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Test Code U Oligosa Oligosaccharides, Urine

Clinical System Name

Oligosaccharides, Urine


Thin layer chromatography of urine with orcinol staining.


Sample Requirements

Specimen: Urine

Container(s): Sterile Screw-Capped Countainer/Tube,

Preferred Vol:  10.0 mL

Minimum Vol: 5.0 mL


Note:  A random urine sample is adequate; 24 hour collection is not required.


Processing Instructions

Reject due to:



Temp:-20 C

Storage location: -20 C BCG  Box


Off-site collection: Freeze sample immediately, ship frozen.


Temperature Time
Room temp 1 wk
Refrigerated 1 wk
Frozen 1 mo



STAT Performed TAT
N Weekly 7-14 day


Contact the Biochemical Genetics Lab for requests outside of stated availability (206)987-2216.

Performing Laboratory

Seattle Children's Laboratory    


Department:  Biochemical Genetics

Phone Number: 206-987-2216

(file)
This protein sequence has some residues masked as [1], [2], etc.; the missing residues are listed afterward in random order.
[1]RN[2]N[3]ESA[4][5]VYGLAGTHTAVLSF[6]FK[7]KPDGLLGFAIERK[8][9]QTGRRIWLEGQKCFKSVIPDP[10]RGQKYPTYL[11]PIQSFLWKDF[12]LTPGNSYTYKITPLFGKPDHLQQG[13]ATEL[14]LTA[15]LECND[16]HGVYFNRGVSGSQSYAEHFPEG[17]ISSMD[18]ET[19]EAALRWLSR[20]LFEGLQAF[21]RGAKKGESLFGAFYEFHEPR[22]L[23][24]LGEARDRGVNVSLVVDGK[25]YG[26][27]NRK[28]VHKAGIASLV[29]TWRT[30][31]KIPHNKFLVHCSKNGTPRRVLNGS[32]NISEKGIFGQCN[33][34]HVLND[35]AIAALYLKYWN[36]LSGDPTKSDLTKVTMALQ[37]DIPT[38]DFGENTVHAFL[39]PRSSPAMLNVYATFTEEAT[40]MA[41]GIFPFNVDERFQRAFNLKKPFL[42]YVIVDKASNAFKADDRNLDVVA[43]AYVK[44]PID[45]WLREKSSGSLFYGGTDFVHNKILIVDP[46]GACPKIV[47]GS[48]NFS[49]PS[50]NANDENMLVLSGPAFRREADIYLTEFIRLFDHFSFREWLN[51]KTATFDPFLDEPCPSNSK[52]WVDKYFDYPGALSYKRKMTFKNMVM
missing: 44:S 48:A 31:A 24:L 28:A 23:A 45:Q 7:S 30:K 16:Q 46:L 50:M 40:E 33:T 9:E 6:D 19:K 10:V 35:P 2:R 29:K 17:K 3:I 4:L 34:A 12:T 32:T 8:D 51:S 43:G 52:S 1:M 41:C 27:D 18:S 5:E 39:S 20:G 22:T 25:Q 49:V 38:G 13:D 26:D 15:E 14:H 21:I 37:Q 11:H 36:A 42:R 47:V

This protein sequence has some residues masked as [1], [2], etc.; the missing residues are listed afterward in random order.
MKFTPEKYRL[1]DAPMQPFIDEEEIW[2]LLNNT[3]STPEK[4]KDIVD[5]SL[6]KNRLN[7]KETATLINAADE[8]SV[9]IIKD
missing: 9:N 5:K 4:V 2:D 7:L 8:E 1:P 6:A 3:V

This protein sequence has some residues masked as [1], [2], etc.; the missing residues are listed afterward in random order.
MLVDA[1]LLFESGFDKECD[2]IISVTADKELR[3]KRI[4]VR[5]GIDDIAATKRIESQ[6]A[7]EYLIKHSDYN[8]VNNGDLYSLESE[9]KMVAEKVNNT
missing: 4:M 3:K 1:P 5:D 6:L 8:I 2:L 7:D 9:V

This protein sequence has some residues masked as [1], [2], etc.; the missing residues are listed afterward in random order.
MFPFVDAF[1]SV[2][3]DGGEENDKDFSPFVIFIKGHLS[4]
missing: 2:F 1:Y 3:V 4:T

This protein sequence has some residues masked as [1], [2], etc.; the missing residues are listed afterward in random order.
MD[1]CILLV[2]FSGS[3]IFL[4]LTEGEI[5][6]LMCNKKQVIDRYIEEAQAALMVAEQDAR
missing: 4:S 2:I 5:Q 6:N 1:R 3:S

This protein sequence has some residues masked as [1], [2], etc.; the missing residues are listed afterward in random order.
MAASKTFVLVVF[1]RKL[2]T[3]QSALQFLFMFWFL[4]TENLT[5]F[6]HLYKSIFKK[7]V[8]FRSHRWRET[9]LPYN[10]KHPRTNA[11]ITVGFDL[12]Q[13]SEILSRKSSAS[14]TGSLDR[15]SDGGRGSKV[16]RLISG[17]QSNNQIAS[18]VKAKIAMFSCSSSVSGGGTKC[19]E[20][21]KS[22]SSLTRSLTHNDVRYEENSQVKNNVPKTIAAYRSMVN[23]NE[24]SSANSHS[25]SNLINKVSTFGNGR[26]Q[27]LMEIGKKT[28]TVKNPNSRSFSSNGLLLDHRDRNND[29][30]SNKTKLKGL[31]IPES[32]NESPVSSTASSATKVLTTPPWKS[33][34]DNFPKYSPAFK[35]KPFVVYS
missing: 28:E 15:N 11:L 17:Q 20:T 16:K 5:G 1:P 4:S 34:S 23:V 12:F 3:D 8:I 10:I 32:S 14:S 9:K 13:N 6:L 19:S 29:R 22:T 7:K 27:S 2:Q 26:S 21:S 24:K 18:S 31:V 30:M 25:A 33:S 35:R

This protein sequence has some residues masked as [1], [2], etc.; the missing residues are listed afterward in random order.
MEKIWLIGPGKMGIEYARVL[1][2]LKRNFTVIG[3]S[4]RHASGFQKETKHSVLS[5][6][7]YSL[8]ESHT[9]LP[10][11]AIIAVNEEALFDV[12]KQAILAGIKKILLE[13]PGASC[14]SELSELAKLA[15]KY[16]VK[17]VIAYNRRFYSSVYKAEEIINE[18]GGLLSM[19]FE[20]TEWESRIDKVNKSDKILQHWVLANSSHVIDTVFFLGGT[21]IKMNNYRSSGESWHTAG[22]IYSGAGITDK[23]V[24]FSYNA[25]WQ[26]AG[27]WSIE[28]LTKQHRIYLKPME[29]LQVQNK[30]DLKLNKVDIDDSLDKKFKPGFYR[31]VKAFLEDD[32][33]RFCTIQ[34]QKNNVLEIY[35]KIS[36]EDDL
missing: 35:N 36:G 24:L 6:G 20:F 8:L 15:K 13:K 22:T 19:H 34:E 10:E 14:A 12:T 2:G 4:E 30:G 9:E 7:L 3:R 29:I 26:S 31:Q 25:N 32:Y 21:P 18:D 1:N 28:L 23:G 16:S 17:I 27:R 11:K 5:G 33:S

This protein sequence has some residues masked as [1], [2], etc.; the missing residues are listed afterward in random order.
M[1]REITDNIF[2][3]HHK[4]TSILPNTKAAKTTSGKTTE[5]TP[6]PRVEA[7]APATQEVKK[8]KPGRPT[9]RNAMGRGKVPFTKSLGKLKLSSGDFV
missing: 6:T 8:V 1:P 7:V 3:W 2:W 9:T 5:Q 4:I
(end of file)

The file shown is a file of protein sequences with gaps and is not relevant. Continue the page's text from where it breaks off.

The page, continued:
Method: Thin layer chromatography

Analytical Volume: None specified


CPT Codes



Biochemical Genetics Requisition


Method is affected by patient's diet and medication.  Please include clinical information needed for appropriate interpretation.  (Age, gender, diet (e.g. TPN therapy), drug therapy and family history)

Clinical Utility

Oligosaccharides are low molecular weight carbohydrate chains composed of at least three monosaccharide subunits that may be covalently coupled to a protein moiety (glycoproteins). A number of oligosaccharides are present in normal human urine, however,  excretion of these compounds is low. The degradation of glycoproteins is thought to be primarily lysosomal. Deficiency of a lysosomal enzyme required for glycoprotein catabolism leads to the accumulation of undegraded material and symptoms of a storage disorder.

These disorders are variable in severity and symptoms but all are neurodegenerative, progressive and can involve many organ systems.

Examples of glycoprotein storage diseases are: mannosidoses (alpha and beta), fucosidosis, galactosialidosis, aspartylglucosaminuria, Schindler disease, mucolipidosis I, II, III, and GM1 gangliosidosis.


In neonates, there may be excess bands, which are most likely milk oligosaccharides from breast milk or milk fortified with glucose polymers. Repeat testing is recommended at 6 months of age.

This test is a screen and presumptive diagnoses need to be confirmed by enzyme assay.

Reference Ranges

Interpretation accompanies report.